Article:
Most humans have experienced a sudden dizzy spell, which can come on as mildly as a little disorientation, or quite severely, as if the ground is tilting. Barring obvious external causes such as medication or alcohol, these issues usually stem from a problem in the inner ear, where the sense of balance aligns itself. Surprisingly delicate for its level of importance, this area can send the whole body into a state of vertigo if out of balance.
In dogs, the same problem can occur on a larger scale, particularly as they grow older. This condition, called vestibular disease after the portion of the ear it affects, is an alarming one for pet parents. One moment, their dog is moving, alert, and acting normally, and the next, he’s stumbling erratically or even refusing to stand up from the floor after falling down. This state of canine vertigo can be especially hard to watch for concerned pet parents.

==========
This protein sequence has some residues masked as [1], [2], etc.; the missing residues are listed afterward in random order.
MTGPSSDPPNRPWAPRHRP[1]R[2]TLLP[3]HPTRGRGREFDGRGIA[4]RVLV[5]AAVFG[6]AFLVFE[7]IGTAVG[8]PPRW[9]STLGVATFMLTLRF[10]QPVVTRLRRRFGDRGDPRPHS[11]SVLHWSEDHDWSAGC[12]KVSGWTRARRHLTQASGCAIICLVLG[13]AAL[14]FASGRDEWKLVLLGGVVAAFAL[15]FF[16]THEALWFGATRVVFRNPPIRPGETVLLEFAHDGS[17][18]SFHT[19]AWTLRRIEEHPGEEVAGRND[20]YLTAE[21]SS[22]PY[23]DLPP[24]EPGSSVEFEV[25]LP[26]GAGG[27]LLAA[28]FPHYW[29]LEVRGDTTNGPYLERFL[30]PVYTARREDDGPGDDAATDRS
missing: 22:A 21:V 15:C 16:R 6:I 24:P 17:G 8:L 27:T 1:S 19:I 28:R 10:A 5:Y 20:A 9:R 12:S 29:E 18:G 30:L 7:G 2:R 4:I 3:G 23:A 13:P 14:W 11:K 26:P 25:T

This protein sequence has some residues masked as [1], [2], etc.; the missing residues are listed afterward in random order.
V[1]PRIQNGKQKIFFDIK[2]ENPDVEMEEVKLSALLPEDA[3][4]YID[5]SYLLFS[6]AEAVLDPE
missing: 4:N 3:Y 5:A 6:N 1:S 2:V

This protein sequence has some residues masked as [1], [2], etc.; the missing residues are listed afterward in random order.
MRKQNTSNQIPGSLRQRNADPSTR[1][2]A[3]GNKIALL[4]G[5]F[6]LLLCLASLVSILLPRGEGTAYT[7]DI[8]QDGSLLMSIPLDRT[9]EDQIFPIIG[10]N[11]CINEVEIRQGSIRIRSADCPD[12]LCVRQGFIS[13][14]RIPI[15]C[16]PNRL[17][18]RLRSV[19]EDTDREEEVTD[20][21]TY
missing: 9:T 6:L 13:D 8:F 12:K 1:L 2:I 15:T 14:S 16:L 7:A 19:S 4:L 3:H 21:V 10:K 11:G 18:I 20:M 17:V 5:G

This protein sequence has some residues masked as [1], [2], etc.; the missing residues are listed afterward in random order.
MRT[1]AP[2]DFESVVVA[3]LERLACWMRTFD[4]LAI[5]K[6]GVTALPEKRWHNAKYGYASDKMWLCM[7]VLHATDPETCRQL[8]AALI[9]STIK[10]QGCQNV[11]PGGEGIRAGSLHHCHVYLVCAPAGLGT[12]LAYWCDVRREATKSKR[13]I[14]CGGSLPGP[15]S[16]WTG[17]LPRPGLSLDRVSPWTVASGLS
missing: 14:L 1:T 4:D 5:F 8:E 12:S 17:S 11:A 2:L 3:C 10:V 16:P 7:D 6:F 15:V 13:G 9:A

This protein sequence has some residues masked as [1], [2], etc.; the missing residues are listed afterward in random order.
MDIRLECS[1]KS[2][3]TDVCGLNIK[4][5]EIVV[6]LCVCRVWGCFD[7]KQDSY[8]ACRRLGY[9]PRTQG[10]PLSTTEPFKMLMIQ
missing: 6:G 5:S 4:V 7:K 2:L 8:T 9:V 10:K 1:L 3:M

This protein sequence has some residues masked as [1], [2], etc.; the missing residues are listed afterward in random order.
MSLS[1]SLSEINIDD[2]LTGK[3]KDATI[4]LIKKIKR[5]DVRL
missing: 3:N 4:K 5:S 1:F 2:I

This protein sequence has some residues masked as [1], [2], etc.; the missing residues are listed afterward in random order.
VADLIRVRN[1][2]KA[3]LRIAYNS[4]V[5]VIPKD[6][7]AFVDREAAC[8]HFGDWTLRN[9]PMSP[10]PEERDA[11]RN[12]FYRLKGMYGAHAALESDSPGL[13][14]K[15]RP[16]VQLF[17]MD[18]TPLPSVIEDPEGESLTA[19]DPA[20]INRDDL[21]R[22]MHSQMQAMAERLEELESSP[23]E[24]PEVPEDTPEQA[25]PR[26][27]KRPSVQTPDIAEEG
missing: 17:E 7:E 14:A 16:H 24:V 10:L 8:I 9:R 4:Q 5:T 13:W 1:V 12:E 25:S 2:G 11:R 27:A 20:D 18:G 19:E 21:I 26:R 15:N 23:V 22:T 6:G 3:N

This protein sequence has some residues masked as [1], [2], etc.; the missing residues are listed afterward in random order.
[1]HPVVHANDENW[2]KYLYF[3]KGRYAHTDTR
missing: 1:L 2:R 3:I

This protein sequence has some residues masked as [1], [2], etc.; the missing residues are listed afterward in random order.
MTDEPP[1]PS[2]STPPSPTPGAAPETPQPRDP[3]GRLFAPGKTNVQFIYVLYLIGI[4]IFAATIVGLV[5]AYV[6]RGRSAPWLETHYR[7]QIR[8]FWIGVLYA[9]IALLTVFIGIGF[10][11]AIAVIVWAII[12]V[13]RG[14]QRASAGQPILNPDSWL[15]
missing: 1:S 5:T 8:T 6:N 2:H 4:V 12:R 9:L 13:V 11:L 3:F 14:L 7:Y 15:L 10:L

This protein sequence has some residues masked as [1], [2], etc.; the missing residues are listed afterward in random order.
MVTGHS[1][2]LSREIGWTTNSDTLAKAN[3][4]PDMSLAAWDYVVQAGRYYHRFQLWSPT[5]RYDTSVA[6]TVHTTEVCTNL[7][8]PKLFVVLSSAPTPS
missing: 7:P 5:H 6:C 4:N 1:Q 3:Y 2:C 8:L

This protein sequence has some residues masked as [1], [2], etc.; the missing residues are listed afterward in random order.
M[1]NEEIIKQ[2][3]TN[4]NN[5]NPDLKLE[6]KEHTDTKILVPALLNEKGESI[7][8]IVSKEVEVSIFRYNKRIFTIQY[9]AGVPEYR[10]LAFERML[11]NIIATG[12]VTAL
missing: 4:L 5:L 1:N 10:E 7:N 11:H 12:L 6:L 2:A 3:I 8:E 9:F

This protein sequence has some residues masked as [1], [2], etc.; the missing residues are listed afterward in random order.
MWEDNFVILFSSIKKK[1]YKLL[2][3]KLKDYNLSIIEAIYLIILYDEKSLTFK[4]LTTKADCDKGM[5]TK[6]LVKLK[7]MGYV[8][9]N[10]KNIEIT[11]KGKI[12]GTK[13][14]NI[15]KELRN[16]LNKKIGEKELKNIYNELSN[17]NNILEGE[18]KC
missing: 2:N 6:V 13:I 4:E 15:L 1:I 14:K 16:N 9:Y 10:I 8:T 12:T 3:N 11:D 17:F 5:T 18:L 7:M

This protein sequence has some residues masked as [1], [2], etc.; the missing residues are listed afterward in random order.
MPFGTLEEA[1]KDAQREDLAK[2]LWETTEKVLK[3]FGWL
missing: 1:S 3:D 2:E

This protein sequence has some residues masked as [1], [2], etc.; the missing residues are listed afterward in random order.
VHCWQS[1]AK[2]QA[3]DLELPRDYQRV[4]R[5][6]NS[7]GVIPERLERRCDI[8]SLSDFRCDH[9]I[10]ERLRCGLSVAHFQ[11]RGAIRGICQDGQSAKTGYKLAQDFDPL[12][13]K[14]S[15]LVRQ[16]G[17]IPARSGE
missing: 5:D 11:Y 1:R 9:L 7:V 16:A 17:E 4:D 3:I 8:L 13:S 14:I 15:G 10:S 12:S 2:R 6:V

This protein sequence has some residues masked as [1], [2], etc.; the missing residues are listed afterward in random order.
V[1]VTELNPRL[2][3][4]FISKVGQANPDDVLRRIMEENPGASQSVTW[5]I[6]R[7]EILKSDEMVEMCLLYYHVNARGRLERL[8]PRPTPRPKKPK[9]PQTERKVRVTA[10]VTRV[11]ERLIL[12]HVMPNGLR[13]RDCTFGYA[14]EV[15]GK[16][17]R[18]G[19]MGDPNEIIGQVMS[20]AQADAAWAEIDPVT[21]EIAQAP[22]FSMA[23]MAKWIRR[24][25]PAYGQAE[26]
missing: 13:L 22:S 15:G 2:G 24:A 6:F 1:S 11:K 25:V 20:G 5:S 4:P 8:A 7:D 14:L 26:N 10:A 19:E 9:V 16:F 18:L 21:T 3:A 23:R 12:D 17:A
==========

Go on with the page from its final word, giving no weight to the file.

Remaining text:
What Is Canine Vestibular Disease?
Just like their human owners, dogs’ vestibular systems are a combination of the entryway to the inner ear (the vestibule, from the word for hallway) and the brain. Both work together as a system in order to orient the body and maintain balance through movement. While most lists of the “five senses” stop after sight, smell, hearing, touch, and taste, the truth is that several other often-overlooked senses – including acceleration and balance – rely on this system. For dogs, this system is a very important one, as they rely on it to maintain the correct rhythm for their paws while walking. A malfunctioning canine vestibular system results in a dog that can no longer maintain his balance or position with accuracy.